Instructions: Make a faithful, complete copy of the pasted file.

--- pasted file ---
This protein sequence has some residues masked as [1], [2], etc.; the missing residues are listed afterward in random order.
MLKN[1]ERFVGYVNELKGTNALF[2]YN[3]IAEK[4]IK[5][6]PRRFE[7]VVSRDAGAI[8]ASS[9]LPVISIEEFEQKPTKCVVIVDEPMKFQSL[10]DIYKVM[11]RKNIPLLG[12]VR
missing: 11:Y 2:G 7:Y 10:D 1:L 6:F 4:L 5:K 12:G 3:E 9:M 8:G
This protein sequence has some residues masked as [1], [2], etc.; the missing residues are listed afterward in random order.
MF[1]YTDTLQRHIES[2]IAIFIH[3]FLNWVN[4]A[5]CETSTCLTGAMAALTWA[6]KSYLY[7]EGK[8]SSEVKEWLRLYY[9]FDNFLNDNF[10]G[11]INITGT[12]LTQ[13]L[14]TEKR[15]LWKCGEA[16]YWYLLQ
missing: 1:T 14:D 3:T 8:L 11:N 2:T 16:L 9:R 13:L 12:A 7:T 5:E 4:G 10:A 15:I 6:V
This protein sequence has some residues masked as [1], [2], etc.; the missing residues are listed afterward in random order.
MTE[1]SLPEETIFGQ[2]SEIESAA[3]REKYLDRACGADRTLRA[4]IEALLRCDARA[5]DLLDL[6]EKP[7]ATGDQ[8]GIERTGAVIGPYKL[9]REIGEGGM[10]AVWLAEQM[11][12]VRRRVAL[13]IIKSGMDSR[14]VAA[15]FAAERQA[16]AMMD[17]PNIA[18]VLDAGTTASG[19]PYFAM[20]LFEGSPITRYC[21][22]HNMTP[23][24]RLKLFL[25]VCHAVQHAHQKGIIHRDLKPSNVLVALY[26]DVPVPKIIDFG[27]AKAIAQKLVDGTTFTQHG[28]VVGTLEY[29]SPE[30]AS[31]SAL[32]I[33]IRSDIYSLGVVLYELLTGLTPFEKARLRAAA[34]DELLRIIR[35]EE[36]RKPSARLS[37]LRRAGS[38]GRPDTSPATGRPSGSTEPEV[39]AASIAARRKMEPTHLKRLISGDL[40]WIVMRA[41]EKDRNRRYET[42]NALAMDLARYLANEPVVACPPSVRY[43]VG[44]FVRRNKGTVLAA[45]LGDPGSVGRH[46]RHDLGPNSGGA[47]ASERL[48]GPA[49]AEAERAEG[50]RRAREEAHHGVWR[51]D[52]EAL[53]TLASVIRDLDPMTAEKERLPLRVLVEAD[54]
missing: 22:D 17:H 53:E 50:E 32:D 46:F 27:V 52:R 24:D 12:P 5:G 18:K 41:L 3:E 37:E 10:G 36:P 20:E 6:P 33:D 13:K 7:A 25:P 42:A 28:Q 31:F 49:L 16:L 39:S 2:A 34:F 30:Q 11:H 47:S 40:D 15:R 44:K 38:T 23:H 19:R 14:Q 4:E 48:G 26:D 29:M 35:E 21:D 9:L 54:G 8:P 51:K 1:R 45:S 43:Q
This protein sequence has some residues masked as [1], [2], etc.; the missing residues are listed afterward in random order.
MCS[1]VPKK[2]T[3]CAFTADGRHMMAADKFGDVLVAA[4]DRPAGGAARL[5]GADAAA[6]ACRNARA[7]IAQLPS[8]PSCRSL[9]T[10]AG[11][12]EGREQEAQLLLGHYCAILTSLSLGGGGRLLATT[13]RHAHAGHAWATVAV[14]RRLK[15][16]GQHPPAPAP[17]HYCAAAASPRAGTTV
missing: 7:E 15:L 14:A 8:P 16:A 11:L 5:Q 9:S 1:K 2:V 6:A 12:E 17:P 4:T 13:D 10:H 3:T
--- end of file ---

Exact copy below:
This protein sequence has some residues masked as [1], [2], etc.; the missing residues are listed afterward in random order.
MLKN[1]ERFVGYVNELKGTNALF[2]YN[3]IAEK[4]IK[5][6]PRRFE[7]VVSRDAGAI[8]ASS[9]LPVISIEEFEQKPTKCVVIVDEPMKFQSL[10]DIYKVM[11]RKNIPLLG[12]VR
missing: 11:Y 2:G 7:Y 10:D 1:L 6:F 4:L 5:K 12:G 3:E 9:M 8:G
This protein sequence has some residues masked as [1], [2], etc.; the missing residues are listed afterward in random order.
MF[1]YTDTLQRHIES[2]IAIFIH[3]FLNWVN[4]A[5]CETSTCLTGAMAALTWA[6]KSYLY[7]EGK[8]SSEVKEWLRLYY[9]FDNFLNDNF[10]G[11]INITGT[12]LTQ[13]L[14]TEKR[15]LWKCGEA[16]YWYLLQ
missing: 1:T 14:D 3:T 8:L 11:N 2:T 16:L 9:R 13:L 12:A 7:T 5:E 4:G 10:A 15:I 6:V
This protein sequence has some residues masked as [1], [2], etc.; the missing residues are listed afterward in random order.
MTE[1]SLPEETIFGQ[2]SEIESAA[3]REKYLDRACGADRTLRA[4]IEALLRCDARA[5]DLLDL[6]EKP[7]ATGDQ[8]GIERTGAVIGPYKL[9]REIGEGGM[10]AVWLAEQM[11][12]VRRRVAL[13]IIKSGMDSR[14]VAA[15]FAAERQA[16]AMMD[17]PNIA[18]VLDAGTTASG[19]PYFAM[20]LFEGSPITRYC[21][22]HNMTP[23][24]RLKLFL[25]VCHAVQHAHQKGIIHRDLKPSNVLVALY[26]DVPVPKIIDFG[27]AKAIAQKLVDGTTFTQHG[28]VVGTLEY[29]SPE[30]AS[31]SAL[32]I[33]IRSDIYSLGVVLYELLTGLTPFEKARLRAAA[34]DELLRIIR[35]EE[36]RKPSARLS[37]LRRAGS[38]GRPDTSPATGRPSGSTEPEV[39]AASIAARRKMEPTHLKRLISGDL[40]WIVMRA[41]EKDRNRRYET[42]NALAMDLARYLANEPVVACPPSVRY[43]VG[44]FVRRNKGTVLAA[45]LGDPGSVGRH[46]RHDLGPNSGGA[47]ASERL[48]GPA[49]AEAERAEG[50]RRAREEAHHGVWR[51]D[52]EAL[53]TLASVIRDLDPMTAEKERLPLRVLVEAD[54]
missing: 22:D 17:H 53:E 50:E 32:D 46:F 27:V 52:R 24:D 12:P 5:G 18:K 41:L 3:E 37:E 10:G 36:P 20:E 6:P 33:D 13:K 7:A 25:P 42:A 28:Q 31:F 49:L 16:L 39:S 2:A 34:F 30:Q 11:H 47:S 40:D 15:R 44:K 38:T 23:H 19:R 14:Q 4:E 48:G 26:D 29:M 35:E 21:D 9:L 54:G 8:P 51:K 1:R 45:S 43:Q
This protein sequence has some residues masked as [1], [2], etc.; the missing residues are listed afterward in random order.
MCS[1]VPKK[2]T[3]CAFTADGRHMMAADKFGDVLVAA[4]DRPAGGAARL[5]GADAAA[6]ACRNARA[7]IAQLPS[8]PSCRSL[9]T[10]AG[11][12]EGREQEAQLLLGHYCAILTSLSLGGGGRLLATT[13]RHAHAGHAWATVAV[14]RRLK[15][16]GQHPPAPAP[17]HYCAAAASPRAGTTV
missing: 7:E 15:L 14:A 8:P 16:A 11:L 5:Q 9:S 1:K 2:V 6:A 12:E 17:P 4:T 13:D 10:H 3:T